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Stock Markets Rally as ECB Chief Suggests Further Eurozone Stimulus

  • Lisa Bryant

Mario Draghi, President of the European Central Bank (ECB) arrives for the ECB's monthly press conference in Frankfurt, Nov. 6, 2014.

Mario Draghi, President of the European Central Bank (ECB) arrives for the ECB's monthly press conference in Frankfurt, Nov. 6, 2014.

European stock markets surged Thursday after the European Central Bank (ECB) indicated it is considering further action to boost the sluggish economy of the 18-member euro currency zone, which also threatens to drag down global economic recovery.

As expected, the European Central Bank left its main interest rate unchanged. It's already at a record low of only 0.05 percent. At a news conference Thursday afternoon, ECB chief Mario Draghi said the central bank wanted to first see the effects of measures already put in place to counter the risk of deflation and boost European economies.

But, Draghi also said the ECB was preparing for more action - if needed.

"Should it become necessary to further address risks of too prolonged a period of low inflation, the governing council is unanimous in its commitment to use additional and unconventional instruments within its mandate," he said.

The outlook is already pretty grim for the 18 nations using the euro currency. Governments have been slashing spending and raising taxes to overcome a years-long debt crisis. Overall eurozone unemployment is an alarming 11.5 percent. And both businesses and consumers have been tightening their belts, sparking fears the eurozone will fall into a downward price spiral known as deflation.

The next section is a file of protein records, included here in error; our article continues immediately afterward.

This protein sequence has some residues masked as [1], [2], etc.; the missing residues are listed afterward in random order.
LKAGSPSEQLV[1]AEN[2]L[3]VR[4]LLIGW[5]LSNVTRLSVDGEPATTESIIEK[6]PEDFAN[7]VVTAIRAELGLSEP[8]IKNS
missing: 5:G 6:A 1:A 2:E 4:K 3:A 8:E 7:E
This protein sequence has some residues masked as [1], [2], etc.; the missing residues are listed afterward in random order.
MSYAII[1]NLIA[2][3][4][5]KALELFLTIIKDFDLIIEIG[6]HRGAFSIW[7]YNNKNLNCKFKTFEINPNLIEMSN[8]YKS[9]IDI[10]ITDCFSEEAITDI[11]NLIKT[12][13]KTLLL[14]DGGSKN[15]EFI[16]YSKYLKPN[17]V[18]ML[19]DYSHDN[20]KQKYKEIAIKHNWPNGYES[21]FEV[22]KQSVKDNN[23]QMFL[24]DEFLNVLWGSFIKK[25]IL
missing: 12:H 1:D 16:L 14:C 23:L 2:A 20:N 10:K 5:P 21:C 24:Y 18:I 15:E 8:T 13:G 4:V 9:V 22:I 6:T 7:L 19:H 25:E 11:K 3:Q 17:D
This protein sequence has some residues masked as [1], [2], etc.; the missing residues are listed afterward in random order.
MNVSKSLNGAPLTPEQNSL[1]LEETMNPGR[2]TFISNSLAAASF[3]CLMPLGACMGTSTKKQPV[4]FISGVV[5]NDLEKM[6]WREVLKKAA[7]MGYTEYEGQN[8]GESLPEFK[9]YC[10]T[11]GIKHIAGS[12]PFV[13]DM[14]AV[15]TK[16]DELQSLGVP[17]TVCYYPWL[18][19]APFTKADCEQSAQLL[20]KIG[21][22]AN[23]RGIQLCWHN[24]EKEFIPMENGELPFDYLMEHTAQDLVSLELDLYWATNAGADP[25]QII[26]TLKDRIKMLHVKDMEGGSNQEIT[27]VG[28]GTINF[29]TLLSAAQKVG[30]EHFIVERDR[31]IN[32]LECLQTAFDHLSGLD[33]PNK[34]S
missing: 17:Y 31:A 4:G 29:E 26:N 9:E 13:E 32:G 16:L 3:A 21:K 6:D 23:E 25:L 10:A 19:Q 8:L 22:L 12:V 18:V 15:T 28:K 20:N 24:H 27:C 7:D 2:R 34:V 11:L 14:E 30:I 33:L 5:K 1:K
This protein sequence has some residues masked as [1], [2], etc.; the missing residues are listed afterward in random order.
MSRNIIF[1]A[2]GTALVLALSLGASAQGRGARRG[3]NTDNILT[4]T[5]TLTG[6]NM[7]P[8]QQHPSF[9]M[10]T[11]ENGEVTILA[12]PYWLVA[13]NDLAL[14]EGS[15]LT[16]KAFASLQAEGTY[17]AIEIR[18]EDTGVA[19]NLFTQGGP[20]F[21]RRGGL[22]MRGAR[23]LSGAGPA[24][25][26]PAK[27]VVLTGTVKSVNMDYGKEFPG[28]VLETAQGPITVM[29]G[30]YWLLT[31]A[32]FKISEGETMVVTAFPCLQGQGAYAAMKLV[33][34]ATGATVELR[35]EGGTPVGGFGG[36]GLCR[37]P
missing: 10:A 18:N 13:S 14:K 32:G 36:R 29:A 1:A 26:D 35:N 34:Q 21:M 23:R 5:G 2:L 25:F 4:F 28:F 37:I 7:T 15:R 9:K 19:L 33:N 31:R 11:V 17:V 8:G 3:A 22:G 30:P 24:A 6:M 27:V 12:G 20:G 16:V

On Tuesday, the European Union cut growth forecasts for both the eurozone and the EU as a whole, citing a mix of factors including unrest in Ukraine and the Middle East, and falling business and consumer confidence.

While expressing confidence that the ECB's measures will ultimately prove effective, Draghi acknowledged the problems.

"The recovery is likely to be continued to be dampened by high unemployment, sizeable unutilized capacity and the necessary balance sheet adjustments in the public and private sector," he said.

Many analysts believe the ECB must take more drastic action than it has to date, including what is known as quantitative easing. That's the direct and large-scale buying of government bonds on the market.

Simon Tilford, deputy director at the Centre for European Reform in London, believes time is of the essence.

"The situation in the eurozone is very, very grave. Exceptionally grave," he said. "This is an economy that is still in some ways smaller than it was at the beginning of 2008. It's an economy with disinflationary pressures or even outright deflation across much of the currency. They waited long enough. At this point they need to be doing absolutely everything to stimulate activity and boost inflation. So that's not just monetary policy, that's not just quantitative easing, but they need to cut back on fiscal austerity - even provide some fiscal stimulus."

For now, Draghi's suggestion of further stimulus measures to come - and that the ECB's governing council is unified on its policies - has given a boost to the markets.

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